English Language
Variety vs Standard English

Variety vs Standard English

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Exploring the Diversity of English Varieties

As one of the world's most widely spoken languages, English has naturally evolved into various forms of communication. In the UK alone, there are an estimated 30-40 different varieties of the language, each with its unique characteristics. Interestingly, even a 30-minute distance can make a noticeable difference in the way English is spoken.

These variations, known as 'varieties', include the widely recognized Standard English form. This version is typically used in formal settings, such as schools and government offices. Let's take a closer look at Standard English and its varieties in terms of usage, key features, and examples.

Standard English

Standard English is commonly accepted as the formal version of the language. It is widely used in areas like education, media, and official settings, including government offices. This form is considered polite and is often used in situations that require formality, such as addressing a school principal or sending an important email. Standard English follows strict grammatical rules, similar to those learned in spelling tests. You are reading this form right now, and it is the form taught to non-native speakers as a tool for international communication. Unlike other varieties, Standard English does not originate from a specific region and maintains a consistent structure worldwide.


Types of Standard English

The following are recognized and widely used forms of Standard English:

  • Standard British English
  • Standard American English
  • Standard Scottish English
  • Standard Australian English
  • Standard South African English

As observed, these varieties originate from English-speaking countries and often set the standard for the use of English globally. Although they may have minor differences in spelling or vocabulary, they are generally understood by all English speakers.

Key Features of Standard English

Standard English is characterized by the following features:

  • Phonology - Certain accents, such as Received Pronunciation in the UK, are considered the standard for their respective countries. These accents, including General American and General Australian, are commonly taught to non-native speakers. However, there are still many diverse English accents worldwide.
  • Syntax - Standard English follows a specific word order with sentences arranged as subject-verb-object (SVO). For example, “I play tennis.”
  • Grammar - Standard English adheres to standard grammatical rules, using proper verb agreements and tenses. Non-standard varieties may use incorrect language, like “we was going.”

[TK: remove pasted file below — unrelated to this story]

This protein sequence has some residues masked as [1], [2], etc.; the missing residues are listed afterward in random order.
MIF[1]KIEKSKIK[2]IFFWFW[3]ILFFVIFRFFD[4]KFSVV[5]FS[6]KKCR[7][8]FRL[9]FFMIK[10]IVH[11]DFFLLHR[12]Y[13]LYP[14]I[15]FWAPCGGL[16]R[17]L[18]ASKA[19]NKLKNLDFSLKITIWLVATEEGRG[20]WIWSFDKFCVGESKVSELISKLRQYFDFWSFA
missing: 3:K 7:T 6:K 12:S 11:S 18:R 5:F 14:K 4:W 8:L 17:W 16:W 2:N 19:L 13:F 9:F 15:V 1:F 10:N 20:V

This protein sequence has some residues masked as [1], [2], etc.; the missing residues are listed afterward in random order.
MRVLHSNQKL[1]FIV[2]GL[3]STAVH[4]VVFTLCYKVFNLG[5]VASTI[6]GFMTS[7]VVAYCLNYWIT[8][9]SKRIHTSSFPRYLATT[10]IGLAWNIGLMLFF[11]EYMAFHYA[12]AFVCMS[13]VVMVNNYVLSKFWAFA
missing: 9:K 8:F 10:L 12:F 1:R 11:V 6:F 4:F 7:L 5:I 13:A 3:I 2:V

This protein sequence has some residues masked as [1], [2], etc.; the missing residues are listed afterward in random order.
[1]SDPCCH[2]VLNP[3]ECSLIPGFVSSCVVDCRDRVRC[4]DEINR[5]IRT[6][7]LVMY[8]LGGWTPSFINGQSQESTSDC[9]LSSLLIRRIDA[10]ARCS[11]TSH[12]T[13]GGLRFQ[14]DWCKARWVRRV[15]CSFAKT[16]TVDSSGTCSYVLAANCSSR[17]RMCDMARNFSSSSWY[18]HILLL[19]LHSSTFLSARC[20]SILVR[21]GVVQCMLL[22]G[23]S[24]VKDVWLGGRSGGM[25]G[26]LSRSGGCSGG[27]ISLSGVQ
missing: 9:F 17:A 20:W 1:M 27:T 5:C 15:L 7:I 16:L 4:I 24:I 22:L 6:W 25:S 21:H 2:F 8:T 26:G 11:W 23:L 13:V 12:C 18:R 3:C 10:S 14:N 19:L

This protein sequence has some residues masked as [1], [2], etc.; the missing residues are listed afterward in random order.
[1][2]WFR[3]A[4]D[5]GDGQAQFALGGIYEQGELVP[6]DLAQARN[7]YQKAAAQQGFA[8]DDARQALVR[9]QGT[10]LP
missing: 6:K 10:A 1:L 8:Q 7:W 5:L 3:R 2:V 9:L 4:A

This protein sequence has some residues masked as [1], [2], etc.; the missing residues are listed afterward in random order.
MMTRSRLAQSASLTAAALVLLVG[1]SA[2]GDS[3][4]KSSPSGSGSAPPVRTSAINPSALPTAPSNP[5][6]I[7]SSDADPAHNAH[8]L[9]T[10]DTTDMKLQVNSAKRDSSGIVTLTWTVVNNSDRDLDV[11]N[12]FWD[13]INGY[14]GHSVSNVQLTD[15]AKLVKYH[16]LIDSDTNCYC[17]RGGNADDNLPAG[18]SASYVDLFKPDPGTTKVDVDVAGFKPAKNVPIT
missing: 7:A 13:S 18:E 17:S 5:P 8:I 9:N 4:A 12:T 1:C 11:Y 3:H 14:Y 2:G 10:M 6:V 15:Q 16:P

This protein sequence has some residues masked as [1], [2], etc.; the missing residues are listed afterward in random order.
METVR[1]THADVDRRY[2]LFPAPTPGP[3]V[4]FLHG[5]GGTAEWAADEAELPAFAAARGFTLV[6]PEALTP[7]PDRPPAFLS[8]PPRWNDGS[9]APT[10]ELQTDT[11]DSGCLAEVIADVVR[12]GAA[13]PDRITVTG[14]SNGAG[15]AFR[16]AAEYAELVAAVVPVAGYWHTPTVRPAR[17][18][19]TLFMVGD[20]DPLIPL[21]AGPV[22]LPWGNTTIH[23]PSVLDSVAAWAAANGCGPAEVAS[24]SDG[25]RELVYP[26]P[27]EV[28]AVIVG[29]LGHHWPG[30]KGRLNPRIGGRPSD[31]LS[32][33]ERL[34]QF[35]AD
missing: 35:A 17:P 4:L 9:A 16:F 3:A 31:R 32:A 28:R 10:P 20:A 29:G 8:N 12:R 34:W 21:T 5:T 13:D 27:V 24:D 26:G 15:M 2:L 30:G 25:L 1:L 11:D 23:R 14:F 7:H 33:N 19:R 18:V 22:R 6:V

• Vocabulary - Standard English tends to avoid slang and uses formal words. For instance, “friend” is standard, while “mate” is considered slang.
  • Spelling conventions - Standard English follows standardized spelling, with dictionaries as the primary source. There may be slight variations in spelling, such as the suffix -ise used in British English and -ize in American English. Additionally, there are specific rules for punctuation, capitalization of proper nouns (names), and the first word in a sentence.

Furthermore, Standard English has a broad register, allowing its use in various situations, both formal and informal, in both spoken and written forms.

Examples of English Varieties

Let's take a look at some examples of how English can be used in everyday life:

  • In formal situations, Standard English is often used, including more formal language such as "how are you today?" and standard grammar like "we were" instead of "we was".
  • In contrast, non-standard English includes frequent use of contractions, such as "ain't gonna".
  • Non-standard forms are typically used more in casual conversations with friends, rather than in formal settings.

A variety of English refers to a specific form of language, including different registers, dialects, sociolects, styles, and accents.

Regional dialects are a type of variety of English that is spoken in a particular region. These dialects are characterized by their own vocabulary, grammar rules, and accents.

English is a diverse language with a wide range of varieties. The Geordie dialect, for example, is spoken in the Newcastle region and features unique words like "howay, man" meaning "come on, hurry up" and a distinct accent, such as pronouncing "going out" as "gannin oot". This is just one example of a non-standard variety.

On the other hand, Standard English, also known as the "standard variety", is the most commonly used form of English. It is characterized by its own vocabulary, grammar rules, and the Received Pronunciation (RP) accent. All other varieties are considered non-standard.

It's important to note that "variety" can refer to any specific form of English. Varieties can also include larger, general populations, such as "American English", which can then be further divided into more specific varieties like "Southern American" or regional varieties like "Texan English". And even your own unique way of speaking is a variety, known as your idiolect.

Examples of Standard and Non-Standard English

In the UK, there are many varieties of English, including both general varieties like Scottish English and Irish English, as well as specific regional varieties associated with certain areas. These include:

  • Geordie (Newcastle/Tyneside region)
  • Mancunian (Manchester region)